Government employees who speak out on matters of public importance and are punished for doing so may be able to sue for unlawful retaliation. They may even be able to make those claims years later—if they can show a connection between speaking out and an adverse employment action.
Recent case: Alfonso Davenport works as a university police officer. His duties include patrolling the campus, acting as a shift supervisor, developing firearms training and investigating crimes. He has held the job for nearly a quarter century.
In 1999, Davenport complained to university officials that the Department of Public Safety chief was misusing resources, and that the department lacked adequate equipment, uniforms and parking. In 2002, the chief resigned just before his indictment for alleged illegal misuse of resources.
Davenport applied for the chief’s position several times, but was not selected.
He sued, alleging he was being retaliated against for reporting the lack of resources back in 1999.
The court decided Davenport’s job duties did not include reporting a superior’s wrongdoing or complaining of a lack of police resources. Since the matter was obviously one of public concern—and Davenport was acting as a private citizen since his job didn’t include reporting the problems—his speech was protected under the First Amendment of the Constitution. He could therefore sue for retaliation.
Davenport still lost the case because he was unable to prove that his earlier report was the reason he wasn’t promoted. (Davenport v. University of Arkansas, No. 08-1438, 8th Cir., 2009)
Final note: Clear documentation helps employers win retaliation cases. Be sure you can prove you used objective criteria to select the best candidates for all promotion and hiring decisions.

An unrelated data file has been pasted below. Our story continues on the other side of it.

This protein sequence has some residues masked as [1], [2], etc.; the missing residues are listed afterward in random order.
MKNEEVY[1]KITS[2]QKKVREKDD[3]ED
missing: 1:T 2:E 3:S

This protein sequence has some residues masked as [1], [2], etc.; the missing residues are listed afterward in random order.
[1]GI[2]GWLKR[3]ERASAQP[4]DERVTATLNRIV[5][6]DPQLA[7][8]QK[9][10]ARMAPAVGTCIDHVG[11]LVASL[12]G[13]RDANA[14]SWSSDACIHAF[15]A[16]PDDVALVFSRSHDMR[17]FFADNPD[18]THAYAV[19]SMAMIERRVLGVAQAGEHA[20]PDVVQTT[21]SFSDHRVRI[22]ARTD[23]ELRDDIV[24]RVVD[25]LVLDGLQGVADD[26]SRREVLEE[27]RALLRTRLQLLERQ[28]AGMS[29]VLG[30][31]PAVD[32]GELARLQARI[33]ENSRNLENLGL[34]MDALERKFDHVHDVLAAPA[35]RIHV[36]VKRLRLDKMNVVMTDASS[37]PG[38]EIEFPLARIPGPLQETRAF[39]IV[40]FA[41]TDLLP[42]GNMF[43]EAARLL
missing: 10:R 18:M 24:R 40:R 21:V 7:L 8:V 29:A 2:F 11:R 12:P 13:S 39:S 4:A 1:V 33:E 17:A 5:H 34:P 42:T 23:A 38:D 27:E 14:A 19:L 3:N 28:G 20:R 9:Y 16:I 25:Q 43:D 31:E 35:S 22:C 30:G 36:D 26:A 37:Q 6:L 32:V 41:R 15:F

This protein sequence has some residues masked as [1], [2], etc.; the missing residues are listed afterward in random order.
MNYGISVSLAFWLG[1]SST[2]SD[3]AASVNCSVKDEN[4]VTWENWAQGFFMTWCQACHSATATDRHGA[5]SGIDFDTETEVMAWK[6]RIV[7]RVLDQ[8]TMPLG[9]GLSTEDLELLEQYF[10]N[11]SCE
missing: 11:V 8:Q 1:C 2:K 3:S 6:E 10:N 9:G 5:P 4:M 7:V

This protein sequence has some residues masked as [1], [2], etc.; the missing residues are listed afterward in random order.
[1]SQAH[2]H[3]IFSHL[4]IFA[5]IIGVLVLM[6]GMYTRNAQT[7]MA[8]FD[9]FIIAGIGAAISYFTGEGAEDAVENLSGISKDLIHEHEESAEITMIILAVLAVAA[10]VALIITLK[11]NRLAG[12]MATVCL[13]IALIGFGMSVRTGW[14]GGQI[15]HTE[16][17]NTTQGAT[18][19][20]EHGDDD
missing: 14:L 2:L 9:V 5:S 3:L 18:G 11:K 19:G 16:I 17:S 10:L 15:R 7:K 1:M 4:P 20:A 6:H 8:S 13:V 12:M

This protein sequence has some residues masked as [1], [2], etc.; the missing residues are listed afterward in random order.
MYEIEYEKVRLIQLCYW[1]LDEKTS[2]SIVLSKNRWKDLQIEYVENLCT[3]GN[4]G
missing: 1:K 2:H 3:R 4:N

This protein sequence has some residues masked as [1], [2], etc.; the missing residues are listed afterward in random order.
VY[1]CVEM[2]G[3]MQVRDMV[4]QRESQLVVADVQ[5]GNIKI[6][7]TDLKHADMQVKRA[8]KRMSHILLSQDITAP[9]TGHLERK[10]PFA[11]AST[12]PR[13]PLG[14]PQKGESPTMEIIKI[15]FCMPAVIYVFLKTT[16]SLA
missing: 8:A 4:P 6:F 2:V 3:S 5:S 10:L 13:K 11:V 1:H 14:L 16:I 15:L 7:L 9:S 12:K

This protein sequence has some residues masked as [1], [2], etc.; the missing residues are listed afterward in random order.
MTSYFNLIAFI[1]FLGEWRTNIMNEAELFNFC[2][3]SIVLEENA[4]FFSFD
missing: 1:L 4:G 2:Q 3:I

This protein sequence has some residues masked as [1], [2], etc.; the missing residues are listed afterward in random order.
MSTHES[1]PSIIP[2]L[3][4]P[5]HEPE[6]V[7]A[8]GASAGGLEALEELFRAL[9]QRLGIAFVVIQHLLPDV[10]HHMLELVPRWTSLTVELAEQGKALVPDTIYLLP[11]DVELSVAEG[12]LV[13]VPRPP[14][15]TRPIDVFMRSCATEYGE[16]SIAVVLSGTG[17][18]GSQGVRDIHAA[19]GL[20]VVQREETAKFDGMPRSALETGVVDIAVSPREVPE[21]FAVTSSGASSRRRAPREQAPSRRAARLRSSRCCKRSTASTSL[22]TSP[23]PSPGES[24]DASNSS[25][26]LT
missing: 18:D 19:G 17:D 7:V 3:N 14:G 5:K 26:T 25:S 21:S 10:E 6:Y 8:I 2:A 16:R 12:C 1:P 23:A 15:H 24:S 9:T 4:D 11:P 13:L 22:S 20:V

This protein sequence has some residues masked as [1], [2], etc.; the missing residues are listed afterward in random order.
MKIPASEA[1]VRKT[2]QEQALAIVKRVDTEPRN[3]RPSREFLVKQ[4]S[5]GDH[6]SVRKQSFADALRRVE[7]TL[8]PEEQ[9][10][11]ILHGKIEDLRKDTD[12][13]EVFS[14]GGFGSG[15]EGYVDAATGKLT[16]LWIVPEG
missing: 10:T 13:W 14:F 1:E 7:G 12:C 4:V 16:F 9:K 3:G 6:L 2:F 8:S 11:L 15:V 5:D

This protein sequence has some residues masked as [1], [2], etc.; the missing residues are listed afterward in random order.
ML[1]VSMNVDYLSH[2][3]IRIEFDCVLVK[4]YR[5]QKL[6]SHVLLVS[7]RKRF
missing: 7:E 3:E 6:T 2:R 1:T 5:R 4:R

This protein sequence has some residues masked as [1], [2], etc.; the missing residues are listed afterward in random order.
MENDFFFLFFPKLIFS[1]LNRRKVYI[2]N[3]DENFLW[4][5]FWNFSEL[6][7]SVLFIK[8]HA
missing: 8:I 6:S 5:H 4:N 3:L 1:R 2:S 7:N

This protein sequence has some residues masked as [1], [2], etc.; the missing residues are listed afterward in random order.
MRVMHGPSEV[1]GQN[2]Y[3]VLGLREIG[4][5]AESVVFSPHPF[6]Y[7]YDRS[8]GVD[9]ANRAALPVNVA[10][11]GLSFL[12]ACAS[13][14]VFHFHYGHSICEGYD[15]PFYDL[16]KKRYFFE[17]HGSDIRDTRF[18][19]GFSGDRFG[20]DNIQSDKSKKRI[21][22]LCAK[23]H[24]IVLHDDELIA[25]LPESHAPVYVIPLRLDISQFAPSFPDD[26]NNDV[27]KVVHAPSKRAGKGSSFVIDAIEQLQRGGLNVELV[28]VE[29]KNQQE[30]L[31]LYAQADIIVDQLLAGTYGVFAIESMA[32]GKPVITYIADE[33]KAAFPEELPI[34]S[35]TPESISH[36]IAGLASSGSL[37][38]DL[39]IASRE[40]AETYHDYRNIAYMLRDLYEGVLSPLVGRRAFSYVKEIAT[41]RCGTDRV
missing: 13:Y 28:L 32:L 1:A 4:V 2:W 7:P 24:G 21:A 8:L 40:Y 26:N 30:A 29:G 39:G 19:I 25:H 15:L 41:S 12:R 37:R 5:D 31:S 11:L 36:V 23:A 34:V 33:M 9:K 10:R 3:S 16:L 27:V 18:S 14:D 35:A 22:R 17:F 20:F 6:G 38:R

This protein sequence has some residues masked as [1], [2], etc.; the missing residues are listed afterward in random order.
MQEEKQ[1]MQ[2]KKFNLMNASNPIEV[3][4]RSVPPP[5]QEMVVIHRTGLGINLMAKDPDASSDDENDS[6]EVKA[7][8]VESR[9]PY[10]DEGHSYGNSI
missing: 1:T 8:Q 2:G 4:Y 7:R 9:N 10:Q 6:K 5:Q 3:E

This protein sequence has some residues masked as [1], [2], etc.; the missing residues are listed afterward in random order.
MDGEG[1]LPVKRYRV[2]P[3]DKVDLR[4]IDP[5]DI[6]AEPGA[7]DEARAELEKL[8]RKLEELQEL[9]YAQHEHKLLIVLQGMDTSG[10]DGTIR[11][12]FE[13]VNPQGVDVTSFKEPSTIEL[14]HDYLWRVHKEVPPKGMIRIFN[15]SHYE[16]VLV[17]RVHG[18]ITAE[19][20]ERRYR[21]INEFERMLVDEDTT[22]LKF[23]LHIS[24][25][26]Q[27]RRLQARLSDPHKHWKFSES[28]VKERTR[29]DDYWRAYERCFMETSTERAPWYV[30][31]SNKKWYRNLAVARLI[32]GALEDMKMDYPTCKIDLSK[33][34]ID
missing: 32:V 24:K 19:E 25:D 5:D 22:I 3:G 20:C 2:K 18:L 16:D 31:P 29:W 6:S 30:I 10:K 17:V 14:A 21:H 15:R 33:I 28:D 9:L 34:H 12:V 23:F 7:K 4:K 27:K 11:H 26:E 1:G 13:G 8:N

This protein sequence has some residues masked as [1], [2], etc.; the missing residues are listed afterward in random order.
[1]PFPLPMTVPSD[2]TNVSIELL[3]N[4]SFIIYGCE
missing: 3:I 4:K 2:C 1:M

Like what you've read? ...Republish it and share great business tips!
Attention: Readers, Publishers, Editors, Bloggers, Media, Webmasters and more...
We believe great content should be read and passed around. After all, knowledge IS power. And good business can become great with the right information at their fingertips. If you'd like to share any of the insightful articles on BusinessManagementDaily.com, you may republish or syndicate it without charge.
The only thing we ask is that you keep the article exactly as it was written and formatted. You also need to include an attribution statement and link to the article.
" This information is proudly provided by Business Management Daily.com: http://www.businessmanagementdaily.com/8821/protected-speech-can-be-used-to-prove-retaliation "
- 94% of plant's workers illegal? ICE detains hundreds in sting
- Employee requests transfer? Get it in writing to avoid later false claims
- Avoid double tax on reinvested capital gains
- Is it risky to indemnify a candidate against violating a noncompete agreement?
- Failure to interview for promotion can be retaliation